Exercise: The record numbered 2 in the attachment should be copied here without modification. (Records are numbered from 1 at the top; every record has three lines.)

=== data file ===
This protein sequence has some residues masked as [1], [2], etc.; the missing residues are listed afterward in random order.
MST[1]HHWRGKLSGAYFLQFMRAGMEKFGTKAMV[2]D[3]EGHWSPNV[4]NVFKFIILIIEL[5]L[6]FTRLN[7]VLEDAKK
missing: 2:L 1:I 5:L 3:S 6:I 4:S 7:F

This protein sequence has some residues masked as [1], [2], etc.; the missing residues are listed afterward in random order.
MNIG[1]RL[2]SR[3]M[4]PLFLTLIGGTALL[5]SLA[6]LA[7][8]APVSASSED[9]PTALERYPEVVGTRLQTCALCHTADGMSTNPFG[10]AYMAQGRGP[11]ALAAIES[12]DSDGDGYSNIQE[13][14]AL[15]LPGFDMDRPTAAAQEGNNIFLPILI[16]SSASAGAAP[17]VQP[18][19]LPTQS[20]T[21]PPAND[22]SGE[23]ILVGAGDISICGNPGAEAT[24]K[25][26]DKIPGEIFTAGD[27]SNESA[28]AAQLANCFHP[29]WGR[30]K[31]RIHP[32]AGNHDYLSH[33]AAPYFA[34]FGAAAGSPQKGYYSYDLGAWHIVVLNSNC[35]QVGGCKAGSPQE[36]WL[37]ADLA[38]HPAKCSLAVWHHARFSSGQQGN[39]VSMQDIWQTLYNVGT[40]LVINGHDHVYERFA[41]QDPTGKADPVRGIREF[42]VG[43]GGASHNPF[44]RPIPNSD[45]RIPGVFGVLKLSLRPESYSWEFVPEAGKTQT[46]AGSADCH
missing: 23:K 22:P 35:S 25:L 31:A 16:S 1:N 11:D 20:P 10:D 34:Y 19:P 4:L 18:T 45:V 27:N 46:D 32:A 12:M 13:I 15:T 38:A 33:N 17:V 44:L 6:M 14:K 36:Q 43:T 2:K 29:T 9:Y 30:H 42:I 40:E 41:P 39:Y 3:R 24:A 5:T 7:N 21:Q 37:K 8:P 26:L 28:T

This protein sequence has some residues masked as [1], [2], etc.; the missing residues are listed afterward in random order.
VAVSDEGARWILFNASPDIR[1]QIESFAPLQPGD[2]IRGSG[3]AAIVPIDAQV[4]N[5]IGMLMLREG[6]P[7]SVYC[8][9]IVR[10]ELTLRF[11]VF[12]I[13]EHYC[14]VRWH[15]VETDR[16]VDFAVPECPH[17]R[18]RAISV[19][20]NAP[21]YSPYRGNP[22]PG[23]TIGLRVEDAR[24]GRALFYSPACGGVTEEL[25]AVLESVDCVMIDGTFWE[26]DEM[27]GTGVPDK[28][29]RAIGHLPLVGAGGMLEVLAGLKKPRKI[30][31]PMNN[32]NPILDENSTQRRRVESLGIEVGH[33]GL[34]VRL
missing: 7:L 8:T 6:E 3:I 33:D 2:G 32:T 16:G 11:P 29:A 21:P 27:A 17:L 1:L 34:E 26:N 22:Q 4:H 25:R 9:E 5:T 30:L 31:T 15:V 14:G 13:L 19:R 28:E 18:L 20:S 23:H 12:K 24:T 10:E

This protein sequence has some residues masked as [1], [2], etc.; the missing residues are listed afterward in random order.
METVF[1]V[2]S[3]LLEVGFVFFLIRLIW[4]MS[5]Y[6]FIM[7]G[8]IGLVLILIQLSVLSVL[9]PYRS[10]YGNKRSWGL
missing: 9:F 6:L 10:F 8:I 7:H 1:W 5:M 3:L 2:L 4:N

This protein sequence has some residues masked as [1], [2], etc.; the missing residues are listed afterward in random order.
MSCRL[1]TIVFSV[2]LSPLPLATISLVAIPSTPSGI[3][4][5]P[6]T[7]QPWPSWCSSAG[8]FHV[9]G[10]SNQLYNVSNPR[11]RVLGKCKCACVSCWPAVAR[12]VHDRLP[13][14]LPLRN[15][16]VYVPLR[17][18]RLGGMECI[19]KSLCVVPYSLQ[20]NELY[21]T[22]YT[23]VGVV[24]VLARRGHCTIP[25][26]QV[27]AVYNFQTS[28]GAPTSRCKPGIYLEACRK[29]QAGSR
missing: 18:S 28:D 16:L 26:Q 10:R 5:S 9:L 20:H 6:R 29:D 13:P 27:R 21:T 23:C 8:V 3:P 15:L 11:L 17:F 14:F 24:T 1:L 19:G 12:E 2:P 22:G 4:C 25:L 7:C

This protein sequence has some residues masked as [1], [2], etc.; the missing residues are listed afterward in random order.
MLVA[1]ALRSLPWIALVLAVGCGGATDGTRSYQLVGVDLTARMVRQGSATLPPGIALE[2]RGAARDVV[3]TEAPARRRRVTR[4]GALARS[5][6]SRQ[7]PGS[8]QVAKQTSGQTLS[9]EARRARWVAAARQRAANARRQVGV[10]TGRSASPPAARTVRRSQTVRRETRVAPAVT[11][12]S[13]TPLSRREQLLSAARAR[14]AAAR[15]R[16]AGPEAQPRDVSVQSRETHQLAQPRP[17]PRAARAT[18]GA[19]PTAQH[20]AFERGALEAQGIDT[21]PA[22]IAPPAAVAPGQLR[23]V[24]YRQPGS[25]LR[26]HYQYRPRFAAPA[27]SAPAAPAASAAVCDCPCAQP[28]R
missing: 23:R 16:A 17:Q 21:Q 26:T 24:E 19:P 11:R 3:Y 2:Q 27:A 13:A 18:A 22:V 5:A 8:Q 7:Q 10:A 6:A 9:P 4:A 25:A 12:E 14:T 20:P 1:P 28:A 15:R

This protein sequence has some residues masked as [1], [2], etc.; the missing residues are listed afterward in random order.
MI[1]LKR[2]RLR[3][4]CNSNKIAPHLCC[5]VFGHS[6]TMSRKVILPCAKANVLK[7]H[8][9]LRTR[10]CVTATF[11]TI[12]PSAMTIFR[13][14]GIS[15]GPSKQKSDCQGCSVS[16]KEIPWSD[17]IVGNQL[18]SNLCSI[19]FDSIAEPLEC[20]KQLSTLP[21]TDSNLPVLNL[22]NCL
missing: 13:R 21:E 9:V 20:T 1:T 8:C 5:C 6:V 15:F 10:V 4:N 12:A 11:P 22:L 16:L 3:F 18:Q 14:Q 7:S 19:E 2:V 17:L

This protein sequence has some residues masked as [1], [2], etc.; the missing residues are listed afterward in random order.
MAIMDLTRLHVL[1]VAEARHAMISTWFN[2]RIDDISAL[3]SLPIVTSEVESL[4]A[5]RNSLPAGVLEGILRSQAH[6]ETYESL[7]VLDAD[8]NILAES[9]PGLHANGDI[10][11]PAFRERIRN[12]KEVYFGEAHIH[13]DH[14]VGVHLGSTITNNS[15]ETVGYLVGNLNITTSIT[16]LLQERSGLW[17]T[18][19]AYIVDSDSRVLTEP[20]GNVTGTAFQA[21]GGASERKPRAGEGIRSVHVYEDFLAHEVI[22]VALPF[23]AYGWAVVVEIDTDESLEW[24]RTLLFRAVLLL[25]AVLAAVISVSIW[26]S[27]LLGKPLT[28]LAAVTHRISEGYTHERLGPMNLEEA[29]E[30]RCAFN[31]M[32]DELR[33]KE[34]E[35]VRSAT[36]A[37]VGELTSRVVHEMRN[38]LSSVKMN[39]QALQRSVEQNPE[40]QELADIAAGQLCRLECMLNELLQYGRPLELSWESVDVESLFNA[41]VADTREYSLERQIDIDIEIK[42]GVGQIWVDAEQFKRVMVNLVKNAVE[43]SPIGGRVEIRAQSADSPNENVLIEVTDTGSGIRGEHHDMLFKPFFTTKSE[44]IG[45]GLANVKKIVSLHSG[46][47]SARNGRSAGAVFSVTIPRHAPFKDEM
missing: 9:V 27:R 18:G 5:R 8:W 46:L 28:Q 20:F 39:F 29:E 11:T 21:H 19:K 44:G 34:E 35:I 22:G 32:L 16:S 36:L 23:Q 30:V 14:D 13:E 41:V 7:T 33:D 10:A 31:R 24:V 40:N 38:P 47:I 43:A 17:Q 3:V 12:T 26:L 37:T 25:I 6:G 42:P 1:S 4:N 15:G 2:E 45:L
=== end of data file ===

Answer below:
This protein sequence has some residues masked as [1], [2], etc.; the missing residues are listed afterward in random order.
MNIG[1]RL[2]SR[3]M[4]PLFLTLIGGTALL[5]SLA[6]LA[7][8]APVSASSED[9]PTALERYPEVVGTRLQTCALCHTADGMSTNPFG[10]AYMAQGRGP[11]ALAAIES[12]DSDGDGYSNIQE[13][14]AL[15]LPGFDMDRPTAAAQEGNNIFLPILI[16]SSASAGAAP[17]VQP[18][19]LPTQS[20]T[21]PPAND[22]SGE[23]ILVGAGDISICGNPGAEAT[24]K[25][26]DKIPGEIFTAGD[27]SNESA[28]AAQLANCFHP[29]WGR[30]K[31]RIHP[32]AGNHDYLSH[33]AAPYFA[34]FGAAAGSPQKGYYSYDLGAWHIVVLNSNC[35]QVGGCKAGSPQE[36]WL[37]ADLA[38]HPAKCSLAVWHHARFSSGQQGN[39]VSMQDIWQTLYNVGT[40]LVINGHDHVYERFA[41]QDPTGKADPVRGIREF[42]VG[43]GGASHNPF[44]RPIPNSD[45]RIPGVFGVLKLSLRPESYSWEFVPEAGKTQT[46]AGSADCH
missing: 23:K 22:P 35:S 25:L 31:A 16:S 1:N 11:D 20:P 10:D 34:Y 19:P 4:L 18:T 45:V 27:N 46:D 32:A 12:M 13:I 15:T 38:A 33:N 17:V 44:L 6:M 14:K 36:Q 43:T 2:K 29:T 9:Y 30:H 42:I 40:E 41:P 39:Y 3:R 24:A 5:T 7:N 21:Q 37:K 8:P 26:L 28:T